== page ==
IE8 supports Web Storage, therefore Vault can be used with IE8+, but note browser storage limitations in IE8 compared to modern browsers.
Using native HTML5 APIs can be a huge pain, that’s why we should aim to create abstractions. Let’s build a script/module that bakes in the required functionality so that it makes all future development seamless.
So what is Vault? Vault is for localStorage and sessionStorage. These two HTML5 APIs allow for either storage to be kept persistently (localStorage) or just for a session (sessionStorage), a session is until a browser tab is closed killing the process/web document.
Looking at native methods
HTML5 localStorage will be the main lead for these short examples as the syntax is identical to sessionStorage, just the word is different for each type. Here’s how to quickly set and get a value:
HTML5 localStorage accepts only key + value pairs, which means you cannot store Objects - which would be the only really useful way of using localStorage. Or can we?…
Using JSON we can convert an Object to a String. If I then wanted to store an Object in localStorage, I can simply push the String. To do this, you might do the following using the native JSON.stringify() method inside the setItem call:
…But now our Object has been stored as a String and will still remain a String. We need to use JSON again to parse it back into an Object:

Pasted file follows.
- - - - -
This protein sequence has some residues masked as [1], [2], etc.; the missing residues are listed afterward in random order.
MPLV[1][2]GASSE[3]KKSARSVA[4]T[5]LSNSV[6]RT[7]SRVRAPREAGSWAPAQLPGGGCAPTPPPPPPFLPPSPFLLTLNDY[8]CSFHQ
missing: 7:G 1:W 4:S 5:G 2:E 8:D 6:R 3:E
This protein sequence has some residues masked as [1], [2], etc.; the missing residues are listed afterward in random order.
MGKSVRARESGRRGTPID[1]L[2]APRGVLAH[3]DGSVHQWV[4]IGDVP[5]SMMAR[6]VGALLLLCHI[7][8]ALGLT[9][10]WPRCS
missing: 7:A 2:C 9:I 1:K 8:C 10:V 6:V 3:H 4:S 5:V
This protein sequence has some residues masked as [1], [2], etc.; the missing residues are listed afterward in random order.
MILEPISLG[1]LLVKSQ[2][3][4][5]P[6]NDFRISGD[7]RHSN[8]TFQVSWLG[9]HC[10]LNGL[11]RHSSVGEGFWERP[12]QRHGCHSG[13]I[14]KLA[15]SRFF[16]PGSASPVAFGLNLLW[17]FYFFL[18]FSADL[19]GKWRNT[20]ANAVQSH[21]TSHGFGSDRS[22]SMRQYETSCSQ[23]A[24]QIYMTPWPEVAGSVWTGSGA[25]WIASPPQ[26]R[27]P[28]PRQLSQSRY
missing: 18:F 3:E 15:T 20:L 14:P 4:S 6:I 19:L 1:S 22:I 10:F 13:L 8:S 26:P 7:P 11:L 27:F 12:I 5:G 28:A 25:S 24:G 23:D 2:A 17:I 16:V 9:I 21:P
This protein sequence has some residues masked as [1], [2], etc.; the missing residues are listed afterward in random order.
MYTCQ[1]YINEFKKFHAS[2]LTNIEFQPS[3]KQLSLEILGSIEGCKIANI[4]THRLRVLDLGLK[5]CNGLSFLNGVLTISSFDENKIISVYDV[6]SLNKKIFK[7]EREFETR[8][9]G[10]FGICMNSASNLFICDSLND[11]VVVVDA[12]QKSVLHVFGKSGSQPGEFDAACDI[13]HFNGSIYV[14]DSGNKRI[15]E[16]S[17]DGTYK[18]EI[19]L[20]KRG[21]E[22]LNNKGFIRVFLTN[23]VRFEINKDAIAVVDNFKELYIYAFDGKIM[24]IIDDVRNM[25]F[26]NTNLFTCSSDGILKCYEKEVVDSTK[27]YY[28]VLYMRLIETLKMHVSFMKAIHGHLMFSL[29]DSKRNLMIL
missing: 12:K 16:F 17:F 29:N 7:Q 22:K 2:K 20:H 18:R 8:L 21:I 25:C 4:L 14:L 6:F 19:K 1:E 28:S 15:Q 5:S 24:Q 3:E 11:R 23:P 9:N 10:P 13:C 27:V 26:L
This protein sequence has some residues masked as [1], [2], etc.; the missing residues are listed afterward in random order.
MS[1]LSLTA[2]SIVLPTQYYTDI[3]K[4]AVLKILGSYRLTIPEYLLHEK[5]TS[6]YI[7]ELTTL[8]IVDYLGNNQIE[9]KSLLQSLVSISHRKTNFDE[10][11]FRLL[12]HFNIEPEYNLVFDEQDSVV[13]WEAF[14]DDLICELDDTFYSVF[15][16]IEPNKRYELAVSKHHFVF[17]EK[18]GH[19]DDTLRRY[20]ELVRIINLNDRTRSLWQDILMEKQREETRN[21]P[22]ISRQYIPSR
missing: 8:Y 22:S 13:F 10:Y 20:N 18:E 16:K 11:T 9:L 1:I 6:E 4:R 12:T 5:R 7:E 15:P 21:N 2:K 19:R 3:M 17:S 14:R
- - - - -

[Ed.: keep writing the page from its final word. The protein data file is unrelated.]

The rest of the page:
This whole going back and forth between JSON parsing/stringify-ing and writing the same code is what inspired Vault, it makes things easy, especially if you’re interchanging between localStorage and sessionStorage in the same application - you’ve got the whole power under the hood.
I’ll talk you through the APIs for Vault and you can get using it. Vault builds in these above methods, automatically parses and stringifies your code for you, letting you develop with minimal code. It also allows you to switch easily between localStorage and sessionStorage.
To set data into web storage, you must use the
set() API. With this API, there are three ordered arguments,
type, which denotes the type of Web Storage,
key for the Object’s key, and
value for the key value:
Obtaining set data is easy with the
get() API, simply reference a previously set key with
type and the
Removing set data is easy with the
remove() API, again reference a previously set key with
type and the
It’s a good idea to empty the user’s Web Storage when possible to avoid overloading it, there are limits which differ per browser. Specifically modern browsers allow around
5MB but IE versions are limited. IE8 also supports Web Storage and Vault.
Example to empty
As always, grab the code on GitHub and help contribute to open source!